The Government has been given a deadline of May to report back to MPs on how it is dealing with high levels of GP retirement.
A report from the Public Accounts Committee, published today, pointed out that despite ‘a string’ of NHS England initiatives aimed at boosting recruitment and retention of GPs, ‘in the last year the number of full-time equivalent GPs has fallen, driven partly by GPs retiring early’.
It noted there were also ‘worrying variations in unfilled GP training places across the country’, and also highlighted concerns over nursing worforce shortages.
In response, the PAC said: ‘The Department and NHS England should, by May 2018, report back to the Committee on what action they are taking to tackle key workforce issues, including nursing shortages and high levels of GP retirement and also provide evidence to show whether current plans are adequate to tackle this serious problem.’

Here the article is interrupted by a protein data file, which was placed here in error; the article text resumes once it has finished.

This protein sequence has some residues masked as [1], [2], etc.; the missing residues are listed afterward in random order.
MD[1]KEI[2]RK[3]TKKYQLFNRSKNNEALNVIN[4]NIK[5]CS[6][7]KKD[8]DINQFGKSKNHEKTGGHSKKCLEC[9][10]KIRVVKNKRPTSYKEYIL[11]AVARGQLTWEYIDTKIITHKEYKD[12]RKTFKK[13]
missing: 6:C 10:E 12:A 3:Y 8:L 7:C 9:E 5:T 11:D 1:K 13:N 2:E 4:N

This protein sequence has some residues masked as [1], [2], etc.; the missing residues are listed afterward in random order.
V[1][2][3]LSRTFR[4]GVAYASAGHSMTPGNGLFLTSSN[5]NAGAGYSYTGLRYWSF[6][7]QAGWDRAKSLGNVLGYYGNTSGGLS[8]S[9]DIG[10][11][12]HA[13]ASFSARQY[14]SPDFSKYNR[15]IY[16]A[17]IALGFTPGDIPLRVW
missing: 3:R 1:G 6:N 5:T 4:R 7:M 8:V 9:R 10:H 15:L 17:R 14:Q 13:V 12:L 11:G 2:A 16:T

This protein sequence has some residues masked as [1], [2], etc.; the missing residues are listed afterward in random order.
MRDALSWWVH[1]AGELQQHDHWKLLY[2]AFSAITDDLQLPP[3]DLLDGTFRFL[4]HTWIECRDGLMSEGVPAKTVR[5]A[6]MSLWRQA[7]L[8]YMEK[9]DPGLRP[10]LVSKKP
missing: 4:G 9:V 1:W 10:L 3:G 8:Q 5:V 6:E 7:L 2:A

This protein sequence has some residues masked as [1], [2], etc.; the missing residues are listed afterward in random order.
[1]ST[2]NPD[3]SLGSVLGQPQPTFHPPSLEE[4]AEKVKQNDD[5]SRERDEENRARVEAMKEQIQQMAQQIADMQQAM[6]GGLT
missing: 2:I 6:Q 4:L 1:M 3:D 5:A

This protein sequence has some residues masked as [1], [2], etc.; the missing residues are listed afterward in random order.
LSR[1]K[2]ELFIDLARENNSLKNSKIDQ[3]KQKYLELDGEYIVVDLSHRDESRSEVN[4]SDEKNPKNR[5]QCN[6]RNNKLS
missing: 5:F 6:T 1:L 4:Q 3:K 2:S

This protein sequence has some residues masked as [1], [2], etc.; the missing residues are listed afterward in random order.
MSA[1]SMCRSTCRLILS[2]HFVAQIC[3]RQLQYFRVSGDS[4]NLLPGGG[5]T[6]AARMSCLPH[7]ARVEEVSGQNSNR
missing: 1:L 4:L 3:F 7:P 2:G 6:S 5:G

It said this comes as the number of full-time equivalent GPs fell over the last year, from 34,126 at the end of 2016 to 33,872 at the end of 2017. Meanwhile, the London fill rate for GP training places was 106%, but in the north-east it was 77%.
The PAC added: ‘NHS England also told us that it faces a particular issue with early retirement of GPs, caused in part by changes to the pensions system.’
The report also raised concerns around the new integrated care systems being set up across England, with the PAC finding that ‘NHS England and NHS Improvement could not clearly articulate how accountability will work under the new integrated care systems being set up’.
It said: ‘NHS England and NHS Improvement should work with the new integrated care systems to define and test how accountability should operate under these new arrangements, and should publish model guidance by September 2018.’